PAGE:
Being charged with a crime is most certainly one of the most traumatic events you can experience, and then attempting to retain the right attorney or law firm might also feel like a daunting task. The Criminal Defense Trial Attorneys at the Barone Defense Firm understand that difficulty and that trauma, therefore we want to address some important factors in hiring the right trial attorney for your case.

Trial is an Endangered Species

The National Association of Criminal Defense Lawyers (NACDL) recently published a report that 3% of all criminal cases in State and Federal Court are resolved through Trial compared to 20% of cases from 30 years ago. A related article lists that some of the reasons for this decrease include fear of what is known as a trial penalty or trial tax, meaning a worse sentence after a loss at trial. This is balanced against the fact that a lesser sentence can be arranged as part of a plea agreements. Certainly, another reason is the lack of ability or lack of experience of the trial attorney themselves.  The very fact fewer cases reach trial every year is reason enough to seek an attorney that does not have significant trial experience, and who will not be afraid to go to trial.

Michigan drivers are sometimes stopped under suspicion of intoxicated driving after a concerned citizen calls 911. The validity of these traffic stops are highly fact-specific, and depending on exactly what is reported to 911, the stop may or may not be sufficient to support a DUI conviction.

One case in Michigan where the DUI traffic stop was deemed to be invalid, and the drunk driving case dismissed, is People v. Pagano, 507 Mich. 26, 967 N.W.2d 590 (2021). In this intoxicated driving case the Michigan Supreme Court specifically found that the traffic stop based only on the 911 was insufficient to establish a reasonable suspicion that the driver was drunk. Because the stop was therefore legally invalid, the Court had no other choice but to dismiss the case outright.

In Pagano, the 911 caller reported that they had observed a woman driving while yelling at her kids and generally behaving in an obnoxious manner. While the caller indicated that they believed the driver was intoxicated, no other information was provided in support of this contention. However, the caller did provide much identifying information relative to the car being driven, including the license plate number, the make model and color of the car, and the direction the vehicle was traveling.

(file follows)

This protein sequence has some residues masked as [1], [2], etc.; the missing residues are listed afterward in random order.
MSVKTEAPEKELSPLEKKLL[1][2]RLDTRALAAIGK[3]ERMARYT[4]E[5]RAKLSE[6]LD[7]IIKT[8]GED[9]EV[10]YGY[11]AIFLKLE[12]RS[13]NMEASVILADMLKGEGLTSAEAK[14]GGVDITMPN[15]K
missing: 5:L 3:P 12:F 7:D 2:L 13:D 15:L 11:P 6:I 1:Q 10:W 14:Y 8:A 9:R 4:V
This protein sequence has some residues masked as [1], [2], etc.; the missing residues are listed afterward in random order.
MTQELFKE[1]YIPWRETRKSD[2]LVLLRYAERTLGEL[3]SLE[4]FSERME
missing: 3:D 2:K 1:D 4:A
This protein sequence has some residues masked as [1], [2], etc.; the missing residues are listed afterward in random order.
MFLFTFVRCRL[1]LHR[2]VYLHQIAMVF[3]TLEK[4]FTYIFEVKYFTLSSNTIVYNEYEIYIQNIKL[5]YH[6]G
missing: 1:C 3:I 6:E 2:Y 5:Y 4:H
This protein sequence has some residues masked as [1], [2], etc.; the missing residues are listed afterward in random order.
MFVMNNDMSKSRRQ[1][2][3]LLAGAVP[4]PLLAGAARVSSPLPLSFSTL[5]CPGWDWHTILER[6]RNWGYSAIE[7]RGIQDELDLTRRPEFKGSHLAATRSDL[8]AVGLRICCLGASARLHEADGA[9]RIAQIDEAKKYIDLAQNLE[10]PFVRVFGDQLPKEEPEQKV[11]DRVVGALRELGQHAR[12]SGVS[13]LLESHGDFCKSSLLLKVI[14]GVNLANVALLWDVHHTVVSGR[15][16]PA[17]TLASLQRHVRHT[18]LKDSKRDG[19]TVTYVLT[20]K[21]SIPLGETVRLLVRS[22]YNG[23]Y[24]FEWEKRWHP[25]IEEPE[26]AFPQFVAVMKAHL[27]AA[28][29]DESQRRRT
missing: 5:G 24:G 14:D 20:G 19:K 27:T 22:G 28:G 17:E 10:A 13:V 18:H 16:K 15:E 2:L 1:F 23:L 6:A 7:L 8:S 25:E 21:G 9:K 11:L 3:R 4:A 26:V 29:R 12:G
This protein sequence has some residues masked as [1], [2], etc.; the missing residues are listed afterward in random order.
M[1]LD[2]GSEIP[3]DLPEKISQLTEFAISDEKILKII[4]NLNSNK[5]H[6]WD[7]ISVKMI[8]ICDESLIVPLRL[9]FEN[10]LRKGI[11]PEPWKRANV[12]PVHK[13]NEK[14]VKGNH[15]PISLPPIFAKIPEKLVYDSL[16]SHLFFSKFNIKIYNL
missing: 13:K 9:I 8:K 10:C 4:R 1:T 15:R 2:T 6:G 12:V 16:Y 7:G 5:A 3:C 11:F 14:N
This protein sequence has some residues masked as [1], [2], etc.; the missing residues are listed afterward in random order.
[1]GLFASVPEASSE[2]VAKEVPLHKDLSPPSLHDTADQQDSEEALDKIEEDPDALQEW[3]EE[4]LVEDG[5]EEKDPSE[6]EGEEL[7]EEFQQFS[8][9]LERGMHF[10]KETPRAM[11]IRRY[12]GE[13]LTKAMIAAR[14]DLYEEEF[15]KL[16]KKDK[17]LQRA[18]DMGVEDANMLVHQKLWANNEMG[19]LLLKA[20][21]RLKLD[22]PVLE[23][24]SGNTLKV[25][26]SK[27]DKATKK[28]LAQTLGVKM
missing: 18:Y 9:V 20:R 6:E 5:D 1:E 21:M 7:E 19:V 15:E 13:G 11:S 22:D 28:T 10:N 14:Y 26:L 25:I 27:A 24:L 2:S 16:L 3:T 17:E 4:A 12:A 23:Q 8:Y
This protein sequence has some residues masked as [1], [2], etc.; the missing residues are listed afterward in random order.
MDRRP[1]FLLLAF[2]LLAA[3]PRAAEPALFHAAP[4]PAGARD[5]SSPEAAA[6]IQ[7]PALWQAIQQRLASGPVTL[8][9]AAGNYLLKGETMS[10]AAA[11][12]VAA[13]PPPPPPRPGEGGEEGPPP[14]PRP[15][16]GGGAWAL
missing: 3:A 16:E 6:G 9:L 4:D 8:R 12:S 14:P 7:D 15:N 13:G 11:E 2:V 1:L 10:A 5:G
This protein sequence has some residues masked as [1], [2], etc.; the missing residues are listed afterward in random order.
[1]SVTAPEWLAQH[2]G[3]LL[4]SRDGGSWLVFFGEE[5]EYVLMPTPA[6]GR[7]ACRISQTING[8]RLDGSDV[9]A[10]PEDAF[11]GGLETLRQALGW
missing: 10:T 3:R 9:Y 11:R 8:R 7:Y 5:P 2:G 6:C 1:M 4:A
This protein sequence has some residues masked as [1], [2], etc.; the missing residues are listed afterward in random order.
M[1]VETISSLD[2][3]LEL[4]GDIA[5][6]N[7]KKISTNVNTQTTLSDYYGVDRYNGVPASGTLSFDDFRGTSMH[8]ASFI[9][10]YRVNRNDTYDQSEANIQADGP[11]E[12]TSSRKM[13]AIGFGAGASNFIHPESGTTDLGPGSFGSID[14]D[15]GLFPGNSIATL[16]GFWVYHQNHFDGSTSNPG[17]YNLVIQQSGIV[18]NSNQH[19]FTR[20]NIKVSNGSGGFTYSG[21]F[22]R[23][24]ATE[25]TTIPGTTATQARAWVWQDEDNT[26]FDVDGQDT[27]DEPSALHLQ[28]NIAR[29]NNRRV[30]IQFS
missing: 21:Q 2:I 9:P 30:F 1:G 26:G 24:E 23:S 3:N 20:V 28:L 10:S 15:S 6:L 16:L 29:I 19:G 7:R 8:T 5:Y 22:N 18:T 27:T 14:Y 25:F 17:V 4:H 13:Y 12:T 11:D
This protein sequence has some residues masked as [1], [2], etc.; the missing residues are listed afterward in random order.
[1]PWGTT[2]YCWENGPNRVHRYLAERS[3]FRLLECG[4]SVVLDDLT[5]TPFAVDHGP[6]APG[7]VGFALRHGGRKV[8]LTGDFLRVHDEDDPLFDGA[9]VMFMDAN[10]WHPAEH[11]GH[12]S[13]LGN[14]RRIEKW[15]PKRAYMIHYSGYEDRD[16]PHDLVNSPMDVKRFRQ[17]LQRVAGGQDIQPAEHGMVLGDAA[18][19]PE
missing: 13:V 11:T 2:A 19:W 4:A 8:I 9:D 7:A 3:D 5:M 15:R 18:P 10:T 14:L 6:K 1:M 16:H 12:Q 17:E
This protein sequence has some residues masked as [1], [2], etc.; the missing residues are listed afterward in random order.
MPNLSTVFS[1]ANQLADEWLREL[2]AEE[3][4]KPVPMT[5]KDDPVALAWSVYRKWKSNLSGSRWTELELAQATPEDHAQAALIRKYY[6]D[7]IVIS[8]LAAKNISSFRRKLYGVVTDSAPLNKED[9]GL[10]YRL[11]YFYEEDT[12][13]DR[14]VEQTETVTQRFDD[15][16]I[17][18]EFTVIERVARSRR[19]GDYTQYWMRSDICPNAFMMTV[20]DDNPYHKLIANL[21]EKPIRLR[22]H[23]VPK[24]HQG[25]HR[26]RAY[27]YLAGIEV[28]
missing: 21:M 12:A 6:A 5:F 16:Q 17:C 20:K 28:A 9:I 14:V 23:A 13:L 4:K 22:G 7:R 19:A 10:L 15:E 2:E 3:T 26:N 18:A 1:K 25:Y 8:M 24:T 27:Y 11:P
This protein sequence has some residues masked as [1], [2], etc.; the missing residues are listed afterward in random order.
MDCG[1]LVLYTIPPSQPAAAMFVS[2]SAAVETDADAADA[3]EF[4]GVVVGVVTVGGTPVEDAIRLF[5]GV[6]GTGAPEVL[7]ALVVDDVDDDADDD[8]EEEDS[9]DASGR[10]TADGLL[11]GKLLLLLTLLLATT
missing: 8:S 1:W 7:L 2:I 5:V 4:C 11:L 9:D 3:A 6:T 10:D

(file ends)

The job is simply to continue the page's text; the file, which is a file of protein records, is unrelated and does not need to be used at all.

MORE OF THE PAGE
The Michigan Eastern District Court has partially ruled in favor of a Michigan resident, finding that he does have a civil rights cause of action against the Michigan State Police (MSP) for recklessly allowing breath test evidence from faulty instruments to be used in prosecuting him. Other possible civil rights violations relating the MSP breath test program were also found. The lawsuit against Intoximeter, the corporation that services the breath test instrument used by the MSP, was however dismissed.

This case arose out of an ongoing fraud investigation in the MSP DUI breath test program the began with the discovery by a defense attorney  of some questionable 120-day inspection reports relative to his client’s DataMaster DMT breath test result. The DataMaster DMT (DMT) is an infrared evidential breath alcohol test instrument used in the prosecution of drunk driving cases throughout the State.  According to Michigan law and administrative rules each DMT instrument is to be inspected by a “class four” certified technician every 120 days. These 120-day inspections are intended to ensure that the instruments are correctly calibrated and are in good working order.

These 120-day inspections are in addition to weekly self-checks the device conducts automatically using a dry-gas simulator solution. Certain error codes can be generated during these tests that may cause the instrument to be taken out of service. If that happens the instruments can only be brought back into service after further inspection by a class four operator. Around the time of the discovery of the questionable records, the Michigan State Police (“MSP”) had begun to uncover their own cadre of suspect records.

As previously explained, jury nullification occurs when a jury fails to follow the instructions of the court and instead returns a verdict contrary to those instructions. UN Appeals judge and constitutional law expert Geoffrey Robertson suggests that an independent jury can disregard the strict letter of the law set forth in these instructions and return their verdict of acquittal due to feelings of “sympathy or humanity” or simply based on common sense.

Jury instructions themselves can be part of the problem. Jury instructions are summations of the law and reflect the litigants’ best efforts to distill often complex laws in chunks that can be understood and applied by the jurors when evaluating the facts presented to them at trial.

However, when it comes to criminal cases and the tacit but often necessary application of constitutional law principals, these “chunked summations” of the law are rife with potential pitfalls. According to Duke University School of Law Professor Brandon Garrett, the use of constitutional rights in jury instructions—and in evidentiary practice more generally—is a subject that deserves far more attention in the bar and in scholarship.[i]